My mother died five weeks before I gave birth. Most people’s birth stories begin when they go into labor, but my mother’s death and the birth of our child are still inseparable in my mind. My mother’s death was a tragic accident (carbon monoxide poisoning two days before the baby shower my mother had been planning for eight months) and it landed my father in the hospital. I always expected my mother to be here for the birth of our baby and the compounded loss was almost too much to bear.
The weeks that followed were a blur of sympathy cards, baby gifts, and helping my father recover. My wife, Meghan, and I sobbed as we opened the gifts my mother had gotten for us: handmade quilts, outfits bought during a trip to France, a pink baby food maker. Meghan was doing all the household work for both me and my father, who lived with us while his house was being repaired. People saw how big I was getting and would exclaim “You must be ready to have that baby!” but the truth is I would have gladly stayed pregnant for an extra month or two to give us more time to prepare.
It was also five weeks before I gave birth that we realized our baby was holding steady in a breech presentation. Meghan and I had planned an unmedicated home birth and the realization that the baby was not turning devastated us. We had spent too much time in hospitals already and were so raw from grief we worried how we would manage surgery and recovery with strangers. Those weeks were filled with acupuncture, moxibustion, downward dog, visualization, and handstands in the pool, trying to turn the baby. We watched and felt the baby move inside me and hoped and prayed. When an external version didn’t work I began to suspect that we really might have to have this baby not only in a hospital, but by scheduled cesarean section. Meghan and I agonized over our limited choices, raged at a Western medicine system we felt turned to surgery too easily, and ached with loss.
We had a wonderful team of midwives, both for the home birth and at our backup hospital. With the help of these amazing women Meghan and I began to plan for a cesarean birth. I met with our hospital midwife and we discussed choices and preferences. We wanted our home birth team to be with us, in the hospital and the operating room, we didn’t want the baby bathed, we wanted to hold our baby immediately skin to skin rather than using the warmer. We laid out everything that had made home birth appealing to us and like a miracle worker our midwife arranged everything.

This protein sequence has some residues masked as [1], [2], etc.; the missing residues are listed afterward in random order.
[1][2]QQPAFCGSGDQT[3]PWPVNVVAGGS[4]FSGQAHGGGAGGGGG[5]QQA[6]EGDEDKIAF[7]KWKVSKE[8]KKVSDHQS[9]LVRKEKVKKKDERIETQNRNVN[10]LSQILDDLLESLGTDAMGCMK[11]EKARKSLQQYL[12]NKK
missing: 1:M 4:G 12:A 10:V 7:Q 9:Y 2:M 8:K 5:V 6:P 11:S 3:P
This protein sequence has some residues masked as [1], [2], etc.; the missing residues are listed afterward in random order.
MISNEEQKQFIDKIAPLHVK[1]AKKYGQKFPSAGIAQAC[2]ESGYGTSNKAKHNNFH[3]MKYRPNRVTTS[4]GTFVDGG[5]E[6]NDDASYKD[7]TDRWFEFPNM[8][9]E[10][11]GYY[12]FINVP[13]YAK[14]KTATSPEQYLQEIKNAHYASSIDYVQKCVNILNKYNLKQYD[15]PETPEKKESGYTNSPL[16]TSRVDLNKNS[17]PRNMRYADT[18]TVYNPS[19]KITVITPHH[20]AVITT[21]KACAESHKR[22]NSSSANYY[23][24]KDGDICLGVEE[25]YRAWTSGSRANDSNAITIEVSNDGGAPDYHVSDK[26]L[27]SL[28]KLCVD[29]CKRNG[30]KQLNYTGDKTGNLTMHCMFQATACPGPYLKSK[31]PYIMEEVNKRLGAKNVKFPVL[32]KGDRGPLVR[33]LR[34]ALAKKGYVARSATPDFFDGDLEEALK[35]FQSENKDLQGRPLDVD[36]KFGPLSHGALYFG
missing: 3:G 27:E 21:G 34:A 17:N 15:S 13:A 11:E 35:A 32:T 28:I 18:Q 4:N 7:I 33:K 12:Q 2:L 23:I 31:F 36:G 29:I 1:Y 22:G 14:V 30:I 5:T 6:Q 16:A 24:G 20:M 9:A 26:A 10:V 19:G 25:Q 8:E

That is how we arrived at the hospital, bags in hand and homemade cookies for the nursing staff, on February 29th, 2012 (yes, leap day!) at 11:00am to have our baby. We were scared, sad and angry, but we were also excited about meeting our baby and relieved the decisions had been made. We were terrified of the surgery, and Meghan told me later she worried something would happen to me or the baby, but the first part of the day was still somehow anticlimactic. There were no increasingly intense contractions, no excited phone calls to announce the baby was on the way. I changed into a hospital gown, reviewed the procedure, signed consents, and we were ready to go. Our nurse assured us she was known as the “skin to skin” nurse and would do everything she could to get us holding our baby as soon as possible.
Things went quickly in the OR. We were pleased to find everyone very warm and respectful, trying to put us at ease. Meghan came in dressed in scrubs and she stayed next to me the whole time. The anesthesiologist was very attentive and had allowed one of our home birth midwives to be in the OR with us. Our midwife took pictures and videos of the whole procedure, assuring us we would want them later. As I started to zone out, our midwife asked me to try to stay present. And then… our baby arrived.
The OB held the baby up over the curtain, butt-first as Meghan had requested, so we could see what flavor we got. She came into the world with a “WTF” expression on her face. She immediately pooped all over the OB and the room erupted in laughter. She was weighed and wiped off and placed against my neck. I couldn’t see her and could barely feel her, but I knew she was there. When I felt a little too hot and sick, they put her down Meghan’s shirt to stay warm. Months earlier Meghan and I had decided to name a girl after our grandmothers. After my mother died Meghan changed her mind and wanted to include my mother’s name. I remember Meghan saying her name out loud for real for the first time: Helen Crete, known affectionately as Lulu.
Over time the pain vs. happiness ratio has evened, and while I remember the hurt I felt at that time I don’t feel it as acutely now. Those first months were difficult for all of us. Meghan says I shut down, but “shut down” sounds too voluntary. I became primal, trying to survive each day, each moment, while loving Lulu with a ferocity that flattened me. I remember sobbing with Lulu when she couldn’t nurse because of a tongue tie, and wondering how this alien came from behind that curtain at the hospital into our lives, but now I also remember taking endless pictures of her because her face looked more and more beautiful each moment of each day. I remember my resolve that we would learn to nurse, and celebrating the first time she successfully nursed five weeks after her birth. I remember the kindness of the hospital staff, the first time my father held his first granddaughter, and our family and friends joyfully welcoming Lulu into the world.
I think of all the people who mothered us when we needed it most: our midwife at the hospital who orchestrated our reluctant hospital birth, friends who made sure their shower gifts got to us because “we would need them for the baby,” friends who kept us fed, my sister who dropped everything to come help when Meghan had to go back to work. It is not the birth story I thought we would have, but it has brought us here, and here is very good.